No, Lorna, transport (cars) gets shift workers from rural area (A) into town (B) and back in the total absence of public transport at required times.
for more on Green issues, go to ISP website or ISP on Facebook
Shirley-Anne Somerville tried to reassure Educational Institute of Scotland (EIS) delegates in Dundee that she would implement real improvements, despite the Scottish Qualifications Authority and standards body Education Scotland both due for replacement.
Education expert Professor Walter Humes is sceptical of the newly established Strategic Reform Programme Board with subordinate boards, manned by civil servants, education directors, local authority representatives, and staff from the outgoing bodies. He blames ‘too many people of modest talent being promoted to senior management positions’ being resistant to change.
Lothian and Strathclyde Pension Funds continue to invest in Russia, according to the Herald on Sunday and the Ferret (‘Scottish local government pension funds invest £448m in firms doing deals in Russia, Paul Dobson, 12/0622).
Lothian later claimed its Russian investment was only 0.2% of its pension fund. In February the Scottish Parliament pension fund had to offload holdings worth nearly £300,000 in SberBank, with Edinburgh University’s shares in SberBank also reviewed after pressure.
The Ferry Saga
may cost a colossal amount over the next ten years, due to many years of under-investment (‘Fruits of failure to invest…. will cost £1.5 bn to resolve’, Martin Williams, Herald, 12/6/22). Kevin Hobbs, Chief Executive of Caledonian Maritime Assets Limited (CMAL) admits that ferry and infrastructure investment has lagged for many years but it plans to build 21 new vessels over ten years to replace its ageing fleet and upgrade infrastructure.
In better news, the MV Loch Frisa has started operating on the Oban-Mull route, along with the MV Coruisk. When the Frisa takes over the route altogether, the MV Coruisk will return to the Mallaig-Armadale (Skye) route.
And plans are advanced for the re-establishment of the direct ferry link between Rosyth and Zeebrugge, initially for freight but aiming for a 2023 recommencement of passenger services if possible.
The Mental Welfare Commission (MWC) in Scotland highlighted an over-doubling of community-based compulsory treatment orders (CTO) over 14 years, partly coinciding with a 13% bed reduction (600) for inpatient treatment for psychiatry, addiction and learning disability between 2014 and 2019.
Many CTOs are continually extended, disproportionately affecting young males from deprived communities.
Spending on locum doctors and nurses has doubled since 2014, costing over £420 million in the last financial year, despite the NHS employing over 181,000 staff, its highest numbers since 2012. Vacancies exist for nearly 500 doctors and dentists and over 6000 nursing posts.
The number of ambulance staff who have been on shifts of 12 or more hours has risen to 86% (from 76% in November).
Researchers at Edinburgh University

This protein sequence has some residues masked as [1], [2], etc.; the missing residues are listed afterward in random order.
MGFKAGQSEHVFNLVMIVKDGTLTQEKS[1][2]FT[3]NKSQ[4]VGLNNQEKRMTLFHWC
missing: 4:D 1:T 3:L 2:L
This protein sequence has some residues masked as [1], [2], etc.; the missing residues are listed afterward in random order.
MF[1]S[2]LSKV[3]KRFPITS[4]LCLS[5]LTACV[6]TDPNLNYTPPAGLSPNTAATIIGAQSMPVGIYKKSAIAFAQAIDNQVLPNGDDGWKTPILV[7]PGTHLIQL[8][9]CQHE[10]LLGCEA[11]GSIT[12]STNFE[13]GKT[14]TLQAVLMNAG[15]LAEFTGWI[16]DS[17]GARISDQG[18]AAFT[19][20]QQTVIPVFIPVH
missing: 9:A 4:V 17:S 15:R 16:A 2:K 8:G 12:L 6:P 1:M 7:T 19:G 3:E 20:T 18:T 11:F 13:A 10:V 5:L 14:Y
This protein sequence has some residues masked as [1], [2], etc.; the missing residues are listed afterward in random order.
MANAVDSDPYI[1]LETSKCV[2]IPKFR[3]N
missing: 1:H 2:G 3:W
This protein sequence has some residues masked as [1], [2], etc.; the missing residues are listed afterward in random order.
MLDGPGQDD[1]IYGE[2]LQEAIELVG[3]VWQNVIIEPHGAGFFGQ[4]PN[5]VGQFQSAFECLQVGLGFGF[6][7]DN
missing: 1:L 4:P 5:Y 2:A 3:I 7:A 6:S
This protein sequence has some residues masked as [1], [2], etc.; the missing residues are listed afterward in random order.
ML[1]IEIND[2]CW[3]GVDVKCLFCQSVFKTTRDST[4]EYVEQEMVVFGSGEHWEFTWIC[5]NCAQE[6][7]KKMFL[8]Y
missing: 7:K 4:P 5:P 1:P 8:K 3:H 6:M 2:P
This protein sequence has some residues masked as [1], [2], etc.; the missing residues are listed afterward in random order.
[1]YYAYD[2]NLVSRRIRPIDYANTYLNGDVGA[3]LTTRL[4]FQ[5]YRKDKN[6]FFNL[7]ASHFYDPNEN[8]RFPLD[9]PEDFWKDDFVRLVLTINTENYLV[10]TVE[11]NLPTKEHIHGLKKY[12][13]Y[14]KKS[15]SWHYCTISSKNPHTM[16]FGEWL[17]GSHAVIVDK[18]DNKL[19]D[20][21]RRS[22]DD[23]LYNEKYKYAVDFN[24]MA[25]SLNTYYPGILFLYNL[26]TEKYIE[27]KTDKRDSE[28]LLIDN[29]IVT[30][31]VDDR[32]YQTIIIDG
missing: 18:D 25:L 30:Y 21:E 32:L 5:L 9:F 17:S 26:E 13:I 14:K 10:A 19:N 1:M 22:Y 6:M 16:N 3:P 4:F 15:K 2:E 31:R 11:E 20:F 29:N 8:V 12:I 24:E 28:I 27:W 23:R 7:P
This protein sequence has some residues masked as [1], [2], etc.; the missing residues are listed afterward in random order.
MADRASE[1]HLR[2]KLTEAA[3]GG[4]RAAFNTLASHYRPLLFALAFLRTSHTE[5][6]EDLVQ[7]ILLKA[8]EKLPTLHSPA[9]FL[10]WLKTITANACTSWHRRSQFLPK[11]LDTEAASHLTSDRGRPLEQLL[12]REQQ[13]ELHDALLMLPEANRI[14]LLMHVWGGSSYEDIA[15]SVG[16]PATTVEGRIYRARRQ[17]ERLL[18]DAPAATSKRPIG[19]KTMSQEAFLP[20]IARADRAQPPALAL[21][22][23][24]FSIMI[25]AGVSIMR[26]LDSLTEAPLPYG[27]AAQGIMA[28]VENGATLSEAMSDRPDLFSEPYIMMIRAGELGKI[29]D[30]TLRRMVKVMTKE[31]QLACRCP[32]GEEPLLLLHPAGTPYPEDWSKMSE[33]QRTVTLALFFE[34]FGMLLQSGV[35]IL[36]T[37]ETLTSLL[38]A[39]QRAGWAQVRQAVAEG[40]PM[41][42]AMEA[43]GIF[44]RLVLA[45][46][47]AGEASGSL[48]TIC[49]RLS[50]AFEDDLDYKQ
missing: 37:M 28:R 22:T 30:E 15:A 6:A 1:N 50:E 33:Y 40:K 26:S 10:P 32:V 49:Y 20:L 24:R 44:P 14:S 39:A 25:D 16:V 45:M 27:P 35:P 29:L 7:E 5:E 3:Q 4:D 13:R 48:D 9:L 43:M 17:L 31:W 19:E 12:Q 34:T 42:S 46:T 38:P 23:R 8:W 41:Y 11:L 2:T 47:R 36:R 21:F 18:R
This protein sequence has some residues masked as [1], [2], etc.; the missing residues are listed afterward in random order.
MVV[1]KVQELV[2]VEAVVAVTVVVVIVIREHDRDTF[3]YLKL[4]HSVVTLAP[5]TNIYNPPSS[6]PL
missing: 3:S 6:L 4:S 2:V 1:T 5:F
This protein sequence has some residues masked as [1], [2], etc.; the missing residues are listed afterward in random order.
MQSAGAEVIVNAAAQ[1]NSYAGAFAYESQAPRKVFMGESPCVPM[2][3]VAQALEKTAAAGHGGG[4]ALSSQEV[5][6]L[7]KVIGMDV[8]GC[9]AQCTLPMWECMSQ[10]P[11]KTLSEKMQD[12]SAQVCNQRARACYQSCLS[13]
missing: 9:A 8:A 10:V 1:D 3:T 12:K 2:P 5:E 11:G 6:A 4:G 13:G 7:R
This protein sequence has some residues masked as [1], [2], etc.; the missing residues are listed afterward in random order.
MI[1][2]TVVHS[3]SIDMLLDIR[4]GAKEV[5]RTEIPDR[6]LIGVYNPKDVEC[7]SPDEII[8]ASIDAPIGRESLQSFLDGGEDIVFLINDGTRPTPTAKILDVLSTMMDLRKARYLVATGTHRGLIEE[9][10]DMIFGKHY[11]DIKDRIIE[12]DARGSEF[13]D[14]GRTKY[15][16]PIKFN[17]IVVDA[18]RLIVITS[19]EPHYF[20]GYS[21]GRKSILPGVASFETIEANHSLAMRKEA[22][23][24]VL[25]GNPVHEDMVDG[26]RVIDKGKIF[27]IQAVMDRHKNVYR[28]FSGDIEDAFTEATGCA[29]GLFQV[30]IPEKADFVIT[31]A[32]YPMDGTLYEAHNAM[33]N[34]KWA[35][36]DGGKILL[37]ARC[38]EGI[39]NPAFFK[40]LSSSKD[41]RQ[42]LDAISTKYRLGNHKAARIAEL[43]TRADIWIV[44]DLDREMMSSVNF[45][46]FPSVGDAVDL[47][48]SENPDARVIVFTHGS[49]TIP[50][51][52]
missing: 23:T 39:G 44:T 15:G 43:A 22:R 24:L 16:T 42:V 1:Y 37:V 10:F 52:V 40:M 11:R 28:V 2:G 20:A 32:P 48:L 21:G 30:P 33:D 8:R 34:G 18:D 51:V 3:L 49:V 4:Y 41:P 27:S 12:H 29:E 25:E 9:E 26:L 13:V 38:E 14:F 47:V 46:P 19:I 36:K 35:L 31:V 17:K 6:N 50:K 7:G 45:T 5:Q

have devised a simple language test (‘Noah’s Ark’) which may help GPs identify which patients with common symptoms like headaches are most likely to have a brain tumour. The test asks persons to name as many animals as they can in 60 seconds, and is already used on patients with neurological conditions.
Contracts for Difference and Green Subsidies
The EU is scrutinising the UK’s Contracts for Difference support, which the UK intends to impose a stronger supply chain commitment test on. This will affect Scotland’s development of new energy technologies. £200 million support is proposed by the UK for offshore wind tech annually, £75 million for technologies like remote island wind, tidal stream and floating offshore wind, with £10 million for solar and onshore wind.
But the EU consultation process, launched on 30th March against the UK through the World Trade Organisation (WTO) alleges these are discriminatory practices favouring UK firms and breaching WTO rules.
If no resolution is found within 60 days the EU can request the WTO to set up a panel to resolve the dispute.
The EU is taking new action against the UK over the Northern Ireland Protocol, and resuming paused action on the UK’s unilateral extension of protocol grace periods in 2021. The new action relates to the UK’s alleged failure on Sanitary and Phytosanitary (SPS) checks on agri-food produce entering Northern Ireland from Great Britain and alleged failure to provide the EU with data on the movement of goods across the Irish Sea.
Threatened UK withdrawal from the European Convention on Human Rights would dramatically affect Scotland, according to Joanna Cherry, as the convention is incorporated into Scots domestic law on devolved matters. But she thinks it would also strengthen the case for independence.
ScotRail CCTV spotted an escaped bull calf at Glasgow Pollokshaws station on Monday evening. He had wandered in when fencing became loose. Standing in the shelter he appeared to be checking the timetable before leaving. Maybe he had heard about all the cancellations and didn’t want to risk it. He was safely rounded up and Network Rail resecured the fencing.
He belongs to Glasgow City Council and is one of 50 Highland Cattle based in Pollok Country Park. This herd has form. In November last year, several cows staged a breakout before heading for the Burrell Collection. They brought trains to a standstill prior to being rounded up.
And not just Highland Cattle. In 2021 a marmoset was found on the train at Cambuslang railway station before being reunited with its owner.